The National Weather Service has issued Red Flag Warnings for areas in California, New Mexico, Arizona, Texas, Oklahoma, Colorado, Kansas, Nebraska, Wyoming, and Missouri. Fire Weather Watches are in effect for Kentucky, Ohio, West Virginia, Virginia, and Maryland.
The Red Flag Warning map was current at 1 p.m. MDT on Wednesday. Red Flag Warnings can change throughout the day as the National Weather Service offices around the country update and revise their forecasts.
Two recent fires started on the base burned a total of 5,000 acres, two homes, numerous outbuildings, and dozens of vehicles.
A spokesperson for Fort Carson, a U.S. Army base south of Colorado Springs, admits that 20 fires in the last 12 months have been a result of training activities on the base, according to KOAA. Below is an excerpt from their report:
On March 16, a fire caused by live ammunition training on a Fort Carson artillery range burned nearly 3,000 acres off Mountain Post property, destroying two homes, numerous outbuildings, and dozens of vehicles. Sunday, a wildfire caused by shooting on the Cheyenne Mountain Shooting Complex public shooting range burned more than 2,000 acres and forced the total closure of a roughly 10-mile stretch of I-25 for more than an hour.
Local residents and elected officials are wondering if there is anything the base can do to reduce the number of fires started by training, such as eliminating dangerous activities during periods of elevated fire danger.
Ten years ago this month the pilot of a single engine air tanker was killed while helping firefighters on the ground contain a fire that started on Training Area 25 at Fort Carson. Wildfire Today wrote about the report released by the National Transportation Safety Board, which indicates there were very strong winds that day when Gert Marais died:
At the time of the crash, a U.S. Forest Service person on the ground who was directing the SEAT estimated that at the time of the crash the wind was out of the southwest at 30-40 knots. Winds at the Fort Carson airfield, 5 miles from the crash site, were between 20 and 40 knots from 1300 to the time of the accident at 1815.
Strong winds like occured on April 15, 2008 often indicate high wildfire danger if the relative humidity is low and the vegetation is dry.
Thanks and a tip of the hat go out to Bean. Typos or errors, report them HERE.
On April 6 firefighters conducted the first prescribed fire in Wolf Trap National Park for the Performing Arts west of the District of Columbia. According to the National Park Service it was also the first prescribed fire in Fairfax County, Virginia. (UPDATE April 11, 2018: Katie said in a comment that Fairfax County Park Authority has been conducting prescribed burns in Fairfax County for many years.)
Fire was introduced to the native meadow in order to help the indigenous vegetation flourish while helping to control non-native plants.
The agencies assisting included Prince William Forest Park, Fredericksburg and Spotsylvania County Battlefields National Military Park, and Fairfax County.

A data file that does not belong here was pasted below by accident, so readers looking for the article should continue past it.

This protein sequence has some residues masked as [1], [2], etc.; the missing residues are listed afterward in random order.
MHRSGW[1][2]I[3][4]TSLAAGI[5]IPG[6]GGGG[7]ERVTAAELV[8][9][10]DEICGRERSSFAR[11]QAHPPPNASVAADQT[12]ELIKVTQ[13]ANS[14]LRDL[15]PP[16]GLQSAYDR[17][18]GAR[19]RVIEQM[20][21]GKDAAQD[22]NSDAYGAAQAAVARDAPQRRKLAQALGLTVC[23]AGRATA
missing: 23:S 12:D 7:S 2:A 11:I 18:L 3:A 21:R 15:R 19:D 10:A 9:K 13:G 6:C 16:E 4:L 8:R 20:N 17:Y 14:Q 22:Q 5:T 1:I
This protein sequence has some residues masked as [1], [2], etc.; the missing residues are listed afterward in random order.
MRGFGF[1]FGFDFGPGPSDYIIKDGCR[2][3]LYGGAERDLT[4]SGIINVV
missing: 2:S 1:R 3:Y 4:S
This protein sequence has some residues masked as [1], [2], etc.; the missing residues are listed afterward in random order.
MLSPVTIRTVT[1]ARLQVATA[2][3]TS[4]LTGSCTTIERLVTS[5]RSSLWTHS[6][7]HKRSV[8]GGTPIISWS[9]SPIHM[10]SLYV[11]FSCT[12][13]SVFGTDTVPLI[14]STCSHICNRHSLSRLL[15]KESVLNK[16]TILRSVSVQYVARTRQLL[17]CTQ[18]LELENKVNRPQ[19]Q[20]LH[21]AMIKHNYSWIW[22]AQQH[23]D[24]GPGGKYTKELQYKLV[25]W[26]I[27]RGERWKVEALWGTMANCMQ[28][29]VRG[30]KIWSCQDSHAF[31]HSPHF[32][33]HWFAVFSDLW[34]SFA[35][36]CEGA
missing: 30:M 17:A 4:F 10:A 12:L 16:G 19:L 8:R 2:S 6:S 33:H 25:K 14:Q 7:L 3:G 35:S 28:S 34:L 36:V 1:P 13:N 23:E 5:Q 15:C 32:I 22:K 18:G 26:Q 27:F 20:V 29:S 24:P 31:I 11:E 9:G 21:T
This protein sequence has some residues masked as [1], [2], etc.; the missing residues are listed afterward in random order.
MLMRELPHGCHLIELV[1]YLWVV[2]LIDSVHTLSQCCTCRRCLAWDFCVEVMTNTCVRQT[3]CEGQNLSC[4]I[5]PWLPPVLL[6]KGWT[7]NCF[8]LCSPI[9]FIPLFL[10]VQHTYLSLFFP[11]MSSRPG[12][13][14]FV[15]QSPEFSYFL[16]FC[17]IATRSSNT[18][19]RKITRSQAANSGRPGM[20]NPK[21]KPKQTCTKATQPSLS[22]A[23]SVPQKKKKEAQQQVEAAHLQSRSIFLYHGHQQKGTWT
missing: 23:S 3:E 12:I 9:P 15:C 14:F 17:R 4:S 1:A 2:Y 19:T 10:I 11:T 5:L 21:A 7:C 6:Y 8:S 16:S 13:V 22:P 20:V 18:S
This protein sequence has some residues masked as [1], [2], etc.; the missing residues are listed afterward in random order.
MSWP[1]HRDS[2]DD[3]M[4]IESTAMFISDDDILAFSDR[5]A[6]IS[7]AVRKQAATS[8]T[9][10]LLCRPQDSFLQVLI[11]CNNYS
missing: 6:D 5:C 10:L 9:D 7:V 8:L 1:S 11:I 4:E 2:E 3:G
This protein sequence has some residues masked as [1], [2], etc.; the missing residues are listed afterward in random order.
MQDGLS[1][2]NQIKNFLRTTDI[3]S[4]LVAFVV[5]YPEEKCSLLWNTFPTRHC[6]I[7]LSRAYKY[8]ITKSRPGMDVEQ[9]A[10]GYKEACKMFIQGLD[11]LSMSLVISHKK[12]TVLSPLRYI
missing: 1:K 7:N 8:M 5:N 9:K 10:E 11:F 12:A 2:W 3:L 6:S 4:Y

The park is about 8 air miles west of the District of Columbia. It was created by legislation passed in 1966 “… for the performing arts and related educational programs, and for recreation use in connection therewith…”
Above: NASA’s Suomi NPP satellite captured this natural-color image of smoke streaming from wildfires on April 4, 2018. Recently charred areas appear black. Rivers, still ice-covered, are white. Heat at the fires is represented by red dots.
NASA reports on wildfires in Russia seen from space:
As is often the case in the spring, satellites detected dozens of fires burning in Russia’s far eastern Amur province in late-March 2018. Fires usually flare up around the time that the winter snow cover melts.
The fires were initially quite small. Most of them were probably lit by people, mainly to burn dried grasses and old crop debris from fields. People in the area routinely light fires in the spring to fertilize the soil, maintain pasturelands, and prevent forest encroachment.
Many of the fires near the Amur and Zeya rivers spread rapidly over the following week. By April, several were raging out of control—in some cases burning through forests. Dahurian larch dominates forests in Amur, though deciduous trees such as birch and aspen are also common.
Hundreds of firefighters are working in the region, according to news reports. However, the fires are proving difficult to control and have spread about 20,000 hectares (80 square miles) per day. On April 5, authorities reported extinguishing 15 fires, but 23 new fires emerged on the same day.
The U.S. Forest Service found some old research plots in the Sierras that have been measured over time dating back to the days of old growth. The evidence suggests that a diversity of species, density, and structure can make a forest more resilient to fire and attacks by insects.
The National Weather Service has issued Red Flag Warnings for areas in Colorado, Arizona, Texas, and New Mexico.
The Red Flag Warning map was current at 10:35 a.m. MDT on Sunday. Red Flag Warnings can change throughout the day as the National Weather Service offices around the country update and revise their forecasts.